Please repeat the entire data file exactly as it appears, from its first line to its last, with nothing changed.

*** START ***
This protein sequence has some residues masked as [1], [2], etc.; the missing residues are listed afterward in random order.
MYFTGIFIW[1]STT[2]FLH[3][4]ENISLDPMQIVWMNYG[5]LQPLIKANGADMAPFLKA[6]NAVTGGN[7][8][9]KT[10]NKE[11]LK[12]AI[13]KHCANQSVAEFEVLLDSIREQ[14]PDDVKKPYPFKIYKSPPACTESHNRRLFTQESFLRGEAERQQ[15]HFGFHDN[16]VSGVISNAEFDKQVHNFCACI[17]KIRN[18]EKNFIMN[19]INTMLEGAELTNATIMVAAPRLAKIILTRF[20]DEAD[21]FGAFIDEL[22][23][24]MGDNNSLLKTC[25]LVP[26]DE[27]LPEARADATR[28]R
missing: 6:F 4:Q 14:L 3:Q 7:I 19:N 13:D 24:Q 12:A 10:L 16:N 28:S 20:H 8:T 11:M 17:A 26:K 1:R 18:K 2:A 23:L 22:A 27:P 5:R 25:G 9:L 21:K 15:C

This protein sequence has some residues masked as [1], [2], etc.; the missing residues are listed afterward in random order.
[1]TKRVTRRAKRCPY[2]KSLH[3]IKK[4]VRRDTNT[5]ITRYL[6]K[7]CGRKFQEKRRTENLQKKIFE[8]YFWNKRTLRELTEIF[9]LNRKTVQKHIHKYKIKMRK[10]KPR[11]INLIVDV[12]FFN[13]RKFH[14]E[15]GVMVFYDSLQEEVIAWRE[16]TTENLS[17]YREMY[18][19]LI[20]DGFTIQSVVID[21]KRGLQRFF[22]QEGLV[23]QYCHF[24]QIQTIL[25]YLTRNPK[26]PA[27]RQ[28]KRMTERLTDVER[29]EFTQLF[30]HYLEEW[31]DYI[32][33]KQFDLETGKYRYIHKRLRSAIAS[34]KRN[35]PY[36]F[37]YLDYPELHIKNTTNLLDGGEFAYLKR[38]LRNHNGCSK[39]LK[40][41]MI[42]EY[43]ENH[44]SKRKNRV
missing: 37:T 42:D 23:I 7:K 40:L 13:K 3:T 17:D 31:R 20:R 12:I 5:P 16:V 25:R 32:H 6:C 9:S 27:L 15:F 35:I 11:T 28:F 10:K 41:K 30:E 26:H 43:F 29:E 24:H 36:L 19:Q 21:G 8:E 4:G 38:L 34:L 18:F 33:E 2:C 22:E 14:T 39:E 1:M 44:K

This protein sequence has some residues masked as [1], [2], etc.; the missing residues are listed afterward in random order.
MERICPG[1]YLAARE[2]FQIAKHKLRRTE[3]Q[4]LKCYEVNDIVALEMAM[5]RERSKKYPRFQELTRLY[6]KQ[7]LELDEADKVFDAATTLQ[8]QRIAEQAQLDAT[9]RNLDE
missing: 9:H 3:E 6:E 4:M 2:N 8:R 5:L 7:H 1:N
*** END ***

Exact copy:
This protein sequence has some residues masked as [1], [2], etc.; the missing residues are listed afterward in random order.
MYFTGIFIW[1]STT[2]FLH[3][4]ENISLDPMQIVWMNYG[5]LQPLIKANGADMAPFLKA[6]NAVTGGN[7][8][9]KT[10]NKE[11]LK[12]AI[13]KHCANQSVAEFEVLLDSIREQ[14]PDDVKKPYPFKIYKSPPACTESHNRRLFTQESFLRGEAERQQ[15]HFGFHDN[16]VSGVISNAEFDKQVHNFCACI[17]KIRN[18]EKNFIMN[19]INTMLEGAELTNATIMVAAPRLAKIILTRF[20]DEAD[21]FGAFIDEL[22][23][24]MGDNNSLLKTC[25]LVP[26]DE[27]LPEARADATR[28]R
missing: 6:F 4:Q 14:L 3:Q 7:I 19:N 13:D 24:Q 12:A 10:L 16:N 28:S 20:H 8:T 11:M 17:A 26:K 1:R 18:K 2:A 23:L 22:A 27:P 5:R 25:G 9:L 21:K 15:C

This protein sequence has some residues masked as [1], [2], etc.; the missing residues are listed afterward in random order.
[1]TKRVTRRAKRCPY[2]KSLH[3]IKK[4]VRRDTNT[5]ITRYL[6]K[7]CGRKFQEKRRTENLQKKIFE[8]YFWNKRTLRELTEIF[9]LNRKTVQKHIHKYKIKMRK[10]KPR[11]INLIVDV[12]FFN[13]RKFH[14]E[15]GVMVFYDSLQEEVIAWRE[16]TTENLS[17]YREMY[18][19]LI[20]DGFTIQSVVID[21]KRGLQRFF[22]QEGLV[23]QYCHF[24]QIQTIL[25]YLTRNPK[26]PA[27]RQ[28]KRMTERLTDVER[29]EFTQLF[30]HYLEEW[31]DYI[32][33]KQFDLETGKYRYIHKRLRSAIAS[34]KRN[35]PY[36]F[37]YLDYPELHIKNTTNLLDGGEFAYLKR[38]LRNHNGCSK[39]LK[40][41]MI[42]EY[43]ENH[44]SKRKNRV
missing: 37:T 42:D 23:I 7:K 40:L 13:K 3:T 17:D 31:R 20:R 12:I 5:P 16:V 25:R 32:H 6:C 9:S 27:L 15:F 35:I 11:T 28:F 10:K 41:K 30:E 26:H 43:F 29:E 24:H 36:L 19:Q 21:G 8:E 4:G 38:L 34:L 18:F 33:E 2:C 22:E 14:T 39:E 1:M 44:K

This protein sequence has some residues masked as [1], [2], etc.; the missing residues are listed afterward in random order.
MERICPG[1]YLAARE[2]FQIAKHKLRRTE[3]Q[4]LKCYEVNDIVALEMAM[5]RERSKKYPRFQELTRLY[6]KQ[7]LELDEADKVFDAATTLQ[8]QRIAEQAQLDAT[9]RNLDE
missing: 9:H 3:E 6:E 4:M 2:N 8:R 5:L 7:H 1:N